Op-Ed: A modest FEAT to help with P.R.’s fiscal woes

Written by  //  March 13, 2017  //  Biz Views  //  No comments

Author Jeff Q. Díaz is a public affairs professional.

With the looming fiscal crisis overwhelming the government of Puerto Rico, many proposals are persistently brought forward, with the sincere aim of taking small steps towards sensible short and long-term solutions.

Putting the usual gridlock politics aside, my intent with this blog entry is to put forward a proposition, that if adopted by the current administration, it can support some (but not all) of the overall efforts to address the financial shortages and continue to provide essential services.

Back in 2011, the report from the President’ Obama’s designated Task Force on Puerto Rico’s Status[1] made various recommendations to address many of the economic and social challenges faced by the government of Puerto Rico.

Among all the recommendations presented in the report, two were made as a cost effective approach to facilitate the implementation of diverse federal programs and projects.

First, it sought to enhance institutional capacity in using federal funds and programs, and second, expanding collaborations with federal agencies and stakeholders in the island.

It was acknowledged that diverse issues related to federal funding awards and management directly impacted many areas, such as education, housing, community development, workforce development, health, and public security.

Also, several references were made suggesting efforts to increase communication with federal agencies and those federal agencies improve collaboration amongst themselves.

One of the proposed approaches to address those challenges was the use of the Intergovernmental Personnel Act (IPA) Mobility Program, managed by the Office of Personnel Management (OPM).

The IPA Mobility Program is designed to facilitate the movement of employees, for short periods of time, when this movement serves a sound public purpose. Mobility assignments may be used to achieve objectives such as:

  • Strengthening the management capabilities of federal agencies, state, local and Indian tribal governments, and other eligible organizations;
  • Assisting the transfer and use of new technologies and approaches to solving governmental problems;
  • Facilitating an effective means of involving state and local officials in developing and implementing federal policies and programs; and,
  • Providing program and developmental experience, which will enhance the assignee’s performance in his or her regular job.

It should be noted that according to the OPM the IPA Mobility Program is seldom utilized by federal agencies and state and local governments, colleges and universities, Indian tribal governments, federally funded research and development centers, and other eligible organizations.

Those Task Force recommendations were not far fetched but were seldom implemented for reasons that are unknown to me.

Considering the imperious nature of the current crisis and the prominent administrative hiatus, my proposal reexamines the recommendations of the aforementioned report, suggesting the creation of what I have coined as a Federal Employee Assistance Task-Force (FEAT).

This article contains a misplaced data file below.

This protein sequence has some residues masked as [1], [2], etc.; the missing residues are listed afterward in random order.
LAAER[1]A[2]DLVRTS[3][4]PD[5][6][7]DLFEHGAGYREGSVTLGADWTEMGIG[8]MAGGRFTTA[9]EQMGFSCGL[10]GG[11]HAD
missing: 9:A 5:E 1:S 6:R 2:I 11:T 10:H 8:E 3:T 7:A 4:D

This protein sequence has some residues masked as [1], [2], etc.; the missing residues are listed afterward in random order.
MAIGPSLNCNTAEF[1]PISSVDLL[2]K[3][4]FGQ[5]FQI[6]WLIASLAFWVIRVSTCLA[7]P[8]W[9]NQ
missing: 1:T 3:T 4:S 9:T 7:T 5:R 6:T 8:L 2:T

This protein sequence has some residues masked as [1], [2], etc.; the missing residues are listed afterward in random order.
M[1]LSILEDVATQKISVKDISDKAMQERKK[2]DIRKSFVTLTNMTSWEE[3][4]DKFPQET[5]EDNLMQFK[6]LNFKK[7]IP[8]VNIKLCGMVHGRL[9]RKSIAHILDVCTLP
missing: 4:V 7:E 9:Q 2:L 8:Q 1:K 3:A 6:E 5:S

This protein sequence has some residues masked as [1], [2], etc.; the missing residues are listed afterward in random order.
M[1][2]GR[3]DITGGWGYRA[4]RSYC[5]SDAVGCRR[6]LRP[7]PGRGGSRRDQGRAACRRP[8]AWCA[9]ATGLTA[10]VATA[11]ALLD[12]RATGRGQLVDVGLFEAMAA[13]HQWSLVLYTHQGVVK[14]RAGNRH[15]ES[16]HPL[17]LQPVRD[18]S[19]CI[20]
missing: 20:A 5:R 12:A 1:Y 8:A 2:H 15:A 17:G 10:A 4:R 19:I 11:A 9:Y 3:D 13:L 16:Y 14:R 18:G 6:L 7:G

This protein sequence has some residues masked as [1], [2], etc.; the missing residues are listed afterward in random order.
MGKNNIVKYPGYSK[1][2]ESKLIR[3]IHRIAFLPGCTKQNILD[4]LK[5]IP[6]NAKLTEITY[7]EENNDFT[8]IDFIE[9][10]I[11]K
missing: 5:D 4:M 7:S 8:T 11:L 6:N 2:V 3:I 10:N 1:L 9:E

This is a volunteer core of interested federal employees who could be detailed within state, local and higher education institutions in Puerto Rico in order to “bring about some institutional capacity building and consequently enhanced performance and change.”

Each entity can enter into an agreement with diverse federal agencies, allowing for interested federal employees to volunteer to a temporary assignment. Through FEAT federal employees can provide “on-the-ground assistance by working full-time with Puerto Rico for specified time periods over several years; assisting Puerto Rican officials with navigating and harmonizing existing federal programs; obligating Federal investments strategically; addressing information technology infrastructure needs; and addressing performance barriers,” among other tasks that may represent an avoided cost to the local unit.

To adopt a proposal like FEAT provides immediate benefits to Puerto Rico jurisdictions and organizations by possibly bringing public servants who, like in my case, have previously served at the state, local and higher education sectors.

An intrinsic quality of using an experienced staff is to maintain important continuity of government, considering the potential threat of government closure.

It should be noted that the Puerto Rico Oversight, Management, and Economic Stability Act (PROMESA), outlines that IPA agreements should be pursued by the Oversight Board to serve as operational staff. (See Title I Section 2123 (e))

Federal employees currently assigned to Puerto Rico (or within the continental United States), who have an emotional or patriotic connection with the island, an assignment with FEAT would represent an opportunity to underwrite valuable time and effort to continue their public service, particularly for their beloved island.  But for many to serve under such program would mean a moral duty to bring back the “Island of Enchantment” from the brink of disaster.

The dictionary defines feat as “an achievement that requires great courage, skill, or strength.”

I am sure that many feds are willing to undertake such a feat.

 

[1] Report by the President’s Task Force on Puerto Rico’s Status (2011) HERE.

 

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